Gold, Interest Rates, And Money

Gold does not have an "inherent interest rate Gold does not have an "inherent interest rate

Degussa | Gold is a “good” that has a truly global demand, and i ts price is determined by numerous factors. One of those is the market interest rate. The reason is obvius: Gold does not have an “inherent interest rate”. The holders of gold have to bear “opportunity costs” by forgoing income they would enjoy if, for example, they kept in sight – , time – and savings deposits or short – dated debt (which may be considered the closest substitutes for gold in the financial sphere). As a result, one would expect that falling (rising) interest rates will encourage (discourage) the demand for gold, thereby increasing (decreasing) the price of gold (other factors being equal).

1.-Gold price rises as interest rates go up – how come?

In real life, one would have to expect that various factors influence the demand for and supply of gold at the same time . For instance, there might be periods in which interest rates go up, and the price of gold remains unchanged. How come? The reason may be that other, non-interest rate – related demand factors take hold (such as, for example , increased demand for gold for industrial purposes). However, we do know that the price of gold would have been lower were it not for the additional gold demand that has supported the gold price. That said, just eyeballing a chart showing the price of gold and the interest rate will not tell you the entire story about the interdependency of the price of gold and the interest rate. In fact, the negative relation between the price of gold and the interest rate is, and can be assumed to be, economically well established. Since the middle of 2012, the short – term interest rate in the US has been rising – as markets expect ed the Federal Reserve (Fed) to move towards policy tightening. Since the beginning of 2015, this development was accompanied by a decline in the price of gold (a s one would expect) . Also, investor risk aversion fell, and the demand for gold as a “safe haven” decreased. After that, the price of gold went up as short – term interest rates moved sideways and long – term interest rates dropped. As from 2016, short-and long – term interest rates went up, and so did the price of gold. Keep in mind that in all these market phases a negative relationship between interest rates and the gold price was at work – but it might have been concealed by price effects stemming from other factors.

 

2.Gold price, real interest rates and the money supply in the long-run

What about the relation between the real – that is the inflation – adjusted – interest rate and the price of gold? As figure 2a shows, the two are closely and negatively related (as one would expect) . Since the beginning of 2017, the US long – term real interest rate has returned into positive territory, while the price of gold has increased. This is an excellent illustration of a situation in which non-interest rate -related factors (e.g. growing industrial demand) override the consequences higher borrowing costs have on the demand for and thus the price of gold.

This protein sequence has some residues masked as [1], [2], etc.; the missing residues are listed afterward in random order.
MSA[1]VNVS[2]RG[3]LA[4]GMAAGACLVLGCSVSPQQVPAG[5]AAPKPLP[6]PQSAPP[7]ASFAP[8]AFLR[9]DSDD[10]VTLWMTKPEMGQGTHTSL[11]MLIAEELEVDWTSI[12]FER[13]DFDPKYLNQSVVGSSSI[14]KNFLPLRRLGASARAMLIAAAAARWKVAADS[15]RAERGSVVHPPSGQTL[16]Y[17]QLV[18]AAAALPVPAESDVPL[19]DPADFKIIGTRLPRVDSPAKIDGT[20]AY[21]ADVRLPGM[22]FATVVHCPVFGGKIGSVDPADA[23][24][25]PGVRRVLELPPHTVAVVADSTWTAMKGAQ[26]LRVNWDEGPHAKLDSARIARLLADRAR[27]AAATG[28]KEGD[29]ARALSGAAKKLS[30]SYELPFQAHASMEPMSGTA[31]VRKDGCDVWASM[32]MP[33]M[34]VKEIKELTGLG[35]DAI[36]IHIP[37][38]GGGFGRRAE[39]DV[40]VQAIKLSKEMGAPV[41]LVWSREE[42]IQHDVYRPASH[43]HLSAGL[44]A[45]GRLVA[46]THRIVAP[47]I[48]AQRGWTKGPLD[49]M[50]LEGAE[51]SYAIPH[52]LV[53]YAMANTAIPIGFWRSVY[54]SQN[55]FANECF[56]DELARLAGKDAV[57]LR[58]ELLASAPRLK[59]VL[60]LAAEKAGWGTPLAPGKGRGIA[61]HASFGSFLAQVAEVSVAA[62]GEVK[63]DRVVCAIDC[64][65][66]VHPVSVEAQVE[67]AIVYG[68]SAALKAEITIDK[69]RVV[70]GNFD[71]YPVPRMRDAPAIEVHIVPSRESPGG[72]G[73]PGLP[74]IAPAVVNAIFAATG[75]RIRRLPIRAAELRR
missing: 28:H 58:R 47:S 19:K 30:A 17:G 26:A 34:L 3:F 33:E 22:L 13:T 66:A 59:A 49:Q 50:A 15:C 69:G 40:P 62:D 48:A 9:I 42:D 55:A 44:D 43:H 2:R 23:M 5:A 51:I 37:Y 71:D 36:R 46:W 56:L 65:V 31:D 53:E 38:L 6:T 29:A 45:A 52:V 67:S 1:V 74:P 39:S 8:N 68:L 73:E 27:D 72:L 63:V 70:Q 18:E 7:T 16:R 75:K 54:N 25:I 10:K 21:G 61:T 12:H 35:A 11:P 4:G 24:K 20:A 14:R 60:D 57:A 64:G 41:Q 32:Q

It may not be too surprising that despite higher interest rates investors’ appetite for gold has returned. On the one hand, rising interest rates can be interpreted as a sign that the economies are, slowly and gradually, getting back to “normal”. On the other hand, however, rising interest rates represent a growing risk to the economic and financial structure: The latest cyclical upswing has been orchestrated by central banks ’ ultra-low interest rate policy. The Fed’s tightening policy is like taking away the “punch bowl”, and if it raises interest rates too much, the party would definitely come to an end. It is against this backdrop that gold, even in times of slightly higher real interest rates, is increasingly attracting investors, which has ultimately led to a price increase.

In a long-term perspective, one would expect a positive relation between the price of gold and the quantity of money. An increase in the money supply inevitably leads to a rise in prices of goods (compared to a situ a tion in which the increase in the money supply has not occurred). This, in turn, reduces the purchasing power of fiat currencies (be it the US dollar, the euro, the Chinese renminbi or the British pound ) . If and when gold is in dem and for monetary purposes , one would expect that the price of gold (in terms of fiat currencies) rises as the quantity of money in creases. In other words, the price of gold should, over the long – run, compensate its owner for the loss in the purchasing power of fiat currencies.

What is more, the current price of gold does not seem to be “dear”. In fact, it appears that it has upside price potential. Clearly, the interest is a key factor in the short – run. If the Fed does not hike in- terest rates beyond current market expectations, gold stands a good chance to go up in price sooner rather than later. And if borrowing costs go up by more than what is currently expected, the rather elevated level of “excess liquidity” may provide a cushion, preventing the price of gold from dropping substantially, and – perhaps even more important – for a prolonged period of time.

At the current price, there is good re ason to expect that gold can serve as insurance against the vagaries of the fiat money system , providing its owner with optionality: the upside price potential of gold in times of crisis – and in a fiat money system a crisis will return at some point, unfortunately.